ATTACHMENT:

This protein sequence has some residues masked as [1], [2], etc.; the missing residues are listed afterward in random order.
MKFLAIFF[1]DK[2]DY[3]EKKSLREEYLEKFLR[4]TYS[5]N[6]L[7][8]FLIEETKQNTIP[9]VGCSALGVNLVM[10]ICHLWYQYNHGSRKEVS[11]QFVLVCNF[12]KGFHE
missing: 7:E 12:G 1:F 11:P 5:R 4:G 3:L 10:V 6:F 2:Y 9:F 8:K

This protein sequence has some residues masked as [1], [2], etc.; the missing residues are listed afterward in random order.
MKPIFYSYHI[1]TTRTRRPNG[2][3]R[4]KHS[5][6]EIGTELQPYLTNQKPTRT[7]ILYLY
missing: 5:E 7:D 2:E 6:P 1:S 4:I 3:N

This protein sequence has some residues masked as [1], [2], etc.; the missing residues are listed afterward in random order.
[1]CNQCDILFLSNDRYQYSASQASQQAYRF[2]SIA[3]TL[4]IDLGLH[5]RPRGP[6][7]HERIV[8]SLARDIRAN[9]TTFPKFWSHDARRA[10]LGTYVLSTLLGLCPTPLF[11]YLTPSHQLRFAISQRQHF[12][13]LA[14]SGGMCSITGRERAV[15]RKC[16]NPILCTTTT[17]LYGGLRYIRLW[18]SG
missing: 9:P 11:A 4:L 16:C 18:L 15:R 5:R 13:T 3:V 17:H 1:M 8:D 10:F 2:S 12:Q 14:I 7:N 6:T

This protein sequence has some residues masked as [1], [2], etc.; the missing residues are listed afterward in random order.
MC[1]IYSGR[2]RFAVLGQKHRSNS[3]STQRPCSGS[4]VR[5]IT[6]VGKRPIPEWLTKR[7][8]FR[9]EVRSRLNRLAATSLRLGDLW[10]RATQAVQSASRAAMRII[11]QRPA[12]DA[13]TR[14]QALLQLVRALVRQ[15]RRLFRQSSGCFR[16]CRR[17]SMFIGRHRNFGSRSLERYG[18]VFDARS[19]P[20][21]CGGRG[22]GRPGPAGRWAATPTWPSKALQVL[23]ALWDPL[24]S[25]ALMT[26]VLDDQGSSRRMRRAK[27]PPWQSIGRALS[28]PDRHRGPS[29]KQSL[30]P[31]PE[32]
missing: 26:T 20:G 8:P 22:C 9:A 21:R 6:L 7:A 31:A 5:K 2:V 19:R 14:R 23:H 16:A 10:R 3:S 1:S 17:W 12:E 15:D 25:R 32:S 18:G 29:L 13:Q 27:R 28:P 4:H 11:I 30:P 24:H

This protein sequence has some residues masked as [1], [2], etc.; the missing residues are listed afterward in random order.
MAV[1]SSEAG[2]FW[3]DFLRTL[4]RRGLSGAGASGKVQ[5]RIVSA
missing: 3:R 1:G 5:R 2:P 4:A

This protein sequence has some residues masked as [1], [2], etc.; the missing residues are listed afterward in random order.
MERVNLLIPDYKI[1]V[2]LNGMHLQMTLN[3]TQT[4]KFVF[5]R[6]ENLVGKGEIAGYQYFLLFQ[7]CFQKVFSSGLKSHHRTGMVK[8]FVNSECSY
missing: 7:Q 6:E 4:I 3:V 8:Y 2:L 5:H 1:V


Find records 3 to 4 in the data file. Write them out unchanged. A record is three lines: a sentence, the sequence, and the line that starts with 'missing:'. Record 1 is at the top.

This protein sequence has some residues masked as [1], [2], etc.; the missing residues are listed afterward in random order.
[1]CNQCDILFLSNDRYQYSASQASQQAYRF[2]SIA[3]TL[4]IDLGLH[5]RPRGP[6][7]HERIV[8]SLARDIRAN[9]TTFPKFWSHDARRA[10]LGTYVLSTLLGLCPTPLF[11]YLTPSHQLRFAISQRQHF[12][13]LA[14]SGGMCSITGRERAV[15]RKC[16]NPILCTTTT[17]LYGGLRYIRLW[18]SG
missing: 9:P 11:A 4:L 16:C 18:L 15:R 5:R 13:T 3:V 17:H 1:M 8:D 10:F 2:S 12:Q 14:I 7:N 6:T

This protein sequence has some residues masked as [1], [2], etc.; the missing residues are listed afterward in random order.
MC[1]IYSGR[2]RFAVLGQKHRSNS[3]STQRPCSGS[4]VR[5]IT[6]VGKRPIPEWLTKR[7][8]FR[9]EVRSRLNRLAATSLRLGDLW[10]RATQAVQSASRAAMRII[11]QRPA[12]DA[13]TR[14]QALLQLVRALVRQ[15]RRLFRQSSGCFR[16]CRR[17]SMFIGRHRNFGSRSLERYG[18]VFDARS[19]P[20][21]CGGRG[22]GRPGPAGRWAATPTWPSKALQVL[23]ALWDPL[24]S[25]ALMT[26]VLDDQGSSRRMRRAK[27]PPWQSIGRALS[28]PDRHRGPS[29]KQSL[30]P[31]PE[32]
missing: 26:T 20:G 8:P 22:C 9:A 21:R 6:L 7:A 31:A 5:K 2:V 19:R 14:R 23:H 16:A 10:R 3:S 1:S 17:W 12:E 15:D 25:R 32:S 18:G 29:L 13:Q 27:R 28:P 4:H 11:I 30:P 24:H